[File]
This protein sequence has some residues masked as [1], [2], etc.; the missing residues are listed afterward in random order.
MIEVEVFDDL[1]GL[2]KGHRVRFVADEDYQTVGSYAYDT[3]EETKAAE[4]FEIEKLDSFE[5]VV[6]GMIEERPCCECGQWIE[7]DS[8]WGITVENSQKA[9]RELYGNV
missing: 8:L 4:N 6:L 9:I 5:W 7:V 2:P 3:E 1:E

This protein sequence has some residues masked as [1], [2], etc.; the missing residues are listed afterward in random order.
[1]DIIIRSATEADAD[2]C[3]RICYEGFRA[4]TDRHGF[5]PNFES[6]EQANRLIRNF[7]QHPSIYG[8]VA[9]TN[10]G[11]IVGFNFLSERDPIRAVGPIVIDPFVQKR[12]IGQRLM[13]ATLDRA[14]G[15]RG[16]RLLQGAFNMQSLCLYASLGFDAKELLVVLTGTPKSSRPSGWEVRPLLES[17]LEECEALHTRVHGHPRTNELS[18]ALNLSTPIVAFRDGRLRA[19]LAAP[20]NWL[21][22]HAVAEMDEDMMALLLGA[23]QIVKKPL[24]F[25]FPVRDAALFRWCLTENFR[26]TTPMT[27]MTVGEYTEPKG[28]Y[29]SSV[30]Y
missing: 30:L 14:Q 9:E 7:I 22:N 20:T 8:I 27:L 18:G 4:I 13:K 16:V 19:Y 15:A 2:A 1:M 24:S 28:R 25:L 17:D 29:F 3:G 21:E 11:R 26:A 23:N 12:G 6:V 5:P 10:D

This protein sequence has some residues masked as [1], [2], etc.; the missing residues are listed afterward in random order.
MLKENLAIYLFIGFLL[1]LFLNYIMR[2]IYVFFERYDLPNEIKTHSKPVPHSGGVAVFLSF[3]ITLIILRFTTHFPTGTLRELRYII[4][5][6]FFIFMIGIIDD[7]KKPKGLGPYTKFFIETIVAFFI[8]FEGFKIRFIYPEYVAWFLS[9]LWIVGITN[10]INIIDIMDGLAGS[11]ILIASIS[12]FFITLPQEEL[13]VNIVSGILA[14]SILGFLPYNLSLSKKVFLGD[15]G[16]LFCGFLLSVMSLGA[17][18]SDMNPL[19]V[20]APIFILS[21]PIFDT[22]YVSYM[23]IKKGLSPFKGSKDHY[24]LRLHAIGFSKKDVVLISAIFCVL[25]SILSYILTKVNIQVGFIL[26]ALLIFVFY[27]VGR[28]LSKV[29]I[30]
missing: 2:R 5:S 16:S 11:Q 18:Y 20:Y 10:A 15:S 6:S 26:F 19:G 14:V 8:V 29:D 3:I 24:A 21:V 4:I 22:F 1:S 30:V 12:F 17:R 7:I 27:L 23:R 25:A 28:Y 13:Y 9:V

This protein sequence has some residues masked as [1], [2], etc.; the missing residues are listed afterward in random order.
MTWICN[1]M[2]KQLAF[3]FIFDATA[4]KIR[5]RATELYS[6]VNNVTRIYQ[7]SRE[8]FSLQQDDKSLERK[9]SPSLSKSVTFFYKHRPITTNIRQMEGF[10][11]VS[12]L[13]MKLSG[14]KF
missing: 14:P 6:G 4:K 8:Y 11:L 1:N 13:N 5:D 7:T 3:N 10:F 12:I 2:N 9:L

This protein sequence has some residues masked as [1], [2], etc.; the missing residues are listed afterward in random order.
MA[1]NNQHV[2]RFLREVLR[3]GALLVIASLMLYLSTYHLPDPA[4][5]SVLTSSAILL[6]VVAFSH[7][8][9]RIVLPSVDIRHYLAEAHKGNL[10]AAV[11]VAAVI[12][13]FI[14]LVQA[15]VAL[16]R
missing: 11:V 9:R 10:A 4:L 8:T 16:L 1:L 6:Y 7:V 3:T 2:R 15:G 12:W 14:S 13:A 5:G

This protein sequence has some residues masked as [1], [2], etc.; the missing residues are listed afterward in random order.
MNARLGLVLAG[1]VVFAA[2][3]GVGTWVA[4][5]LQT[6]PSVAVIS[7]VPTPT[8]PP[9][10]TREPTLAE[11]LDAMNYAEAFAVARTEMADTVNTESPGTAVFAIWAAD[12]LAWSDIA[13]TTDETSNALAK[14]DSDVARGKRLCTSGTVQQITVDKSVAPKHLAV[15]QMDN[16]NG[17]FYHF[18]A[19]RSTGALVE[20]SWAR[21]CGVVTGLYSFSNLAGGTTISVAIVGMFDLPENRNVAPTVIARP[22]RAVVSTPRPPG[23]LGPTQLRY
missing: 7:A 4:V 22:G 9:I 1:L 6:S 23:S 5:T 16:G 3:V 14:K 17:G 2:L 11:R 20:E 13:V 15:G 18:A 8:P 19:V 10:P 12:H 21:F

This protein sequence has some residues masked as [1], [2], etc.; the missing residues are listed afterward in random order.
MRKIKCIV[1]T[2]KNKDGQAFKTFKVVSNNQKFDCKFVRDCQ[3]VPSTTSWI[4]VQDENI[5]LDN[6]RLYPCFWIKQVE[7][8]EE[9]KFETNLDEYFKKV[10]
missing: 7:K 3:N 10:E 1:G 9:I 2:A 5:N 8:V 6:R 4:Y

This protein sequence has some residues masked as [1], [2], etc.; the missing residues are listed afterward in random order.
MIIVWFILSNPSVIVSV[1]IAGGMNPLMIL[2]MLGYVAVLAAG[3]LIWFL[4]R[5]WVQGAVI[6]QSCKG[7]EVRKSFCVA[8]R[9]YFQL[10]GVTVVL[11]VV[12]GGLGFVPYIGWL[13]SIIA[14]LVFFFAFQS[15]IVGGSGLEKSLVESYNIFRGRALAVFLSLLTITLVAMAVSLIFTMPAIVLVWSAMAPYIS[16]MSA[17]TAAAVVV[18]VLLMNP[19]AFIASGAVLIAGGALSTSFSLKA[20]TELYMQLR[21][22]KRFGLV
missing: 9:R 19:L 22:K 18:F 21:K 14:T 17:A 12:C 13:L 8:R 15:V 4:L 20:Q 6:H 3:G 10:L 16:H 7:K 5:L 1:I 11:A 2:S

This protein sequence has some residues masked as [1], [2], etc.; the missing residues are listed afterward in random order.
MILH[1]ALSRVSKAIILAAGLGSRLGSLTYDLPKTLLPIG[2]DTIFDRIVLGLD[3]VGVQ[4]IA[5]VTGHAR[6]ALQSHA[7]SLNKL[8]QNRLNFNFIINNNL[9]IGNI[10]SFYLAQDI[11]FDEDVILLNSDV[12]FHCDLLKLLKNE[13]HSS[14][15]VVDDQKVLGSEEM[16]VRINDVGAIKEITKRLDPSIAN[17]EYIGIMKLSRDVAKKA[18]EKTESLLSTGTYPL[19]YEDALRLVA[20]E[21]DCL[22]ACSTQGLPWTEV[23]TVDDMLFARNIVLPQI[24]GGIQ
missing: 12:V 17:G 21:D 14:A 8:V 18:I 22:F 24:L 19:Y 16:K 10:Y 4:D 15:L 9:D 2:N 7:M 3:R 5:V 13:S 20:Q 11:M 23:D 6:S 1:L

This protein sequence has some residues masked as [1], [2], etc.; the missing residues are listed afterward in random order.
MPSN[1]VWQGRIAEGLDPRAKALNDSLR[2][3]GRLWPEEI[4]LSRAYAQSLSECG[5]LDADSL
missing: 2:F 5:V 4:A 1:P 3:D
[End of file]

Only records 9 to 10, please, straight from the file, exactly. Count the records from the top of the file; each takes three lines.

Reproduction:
This protein sequence has some residues masked as [1], [2], etc.; the missing residues are listed afterward in random order.
MILH[1]ALSRVSKAIILAAGLGSRLGSLTYDLPKTLLPIG[2]DTIFDRIVLGLD[3]VGVQ[4]IA[5]VTGHAR[6]ALQSHA[7]SLNKL[8]QNRLNFNFIINNNL[9]IGNI[10]SFYLAQDI[11]FDEDVILLNSDV[12]FHCDLLKLLKNE[13]HSS[14][15]VVDDQKVLGSEEM[16]VRINDVGAIKEITKRLDPSIAN[17]EYIGIMKLSRDVAKKA[18]EKTESLLSTGTYPL[19]YEDALRLVA[20]E[21]DCL[22]ACSTQGLPWTEV[23]TVDDMLFARNIVLPQI[24]GGIQ
missing: 12:V 17:G 21:D 14:A 8:V 18:I 22:F 24:L 19:Y 16:K 10:Y 4:D 15:L 9:D 2:N 7:M 3:R 5:V 13:S 20:Q 11:M 23:D 6:S 1:L

This protein sequence has some residues masked as [1], [2], etc.; the missing residues are listed afterward in random order.
MPSN[1]VWQGRIAEGLDPRAKALNDSLR[2][3]GRLWPEEI[4]LSRAYAQSLSECG[5]LDADSL
missing: 2:F 5:V 4:A 1:P 3:D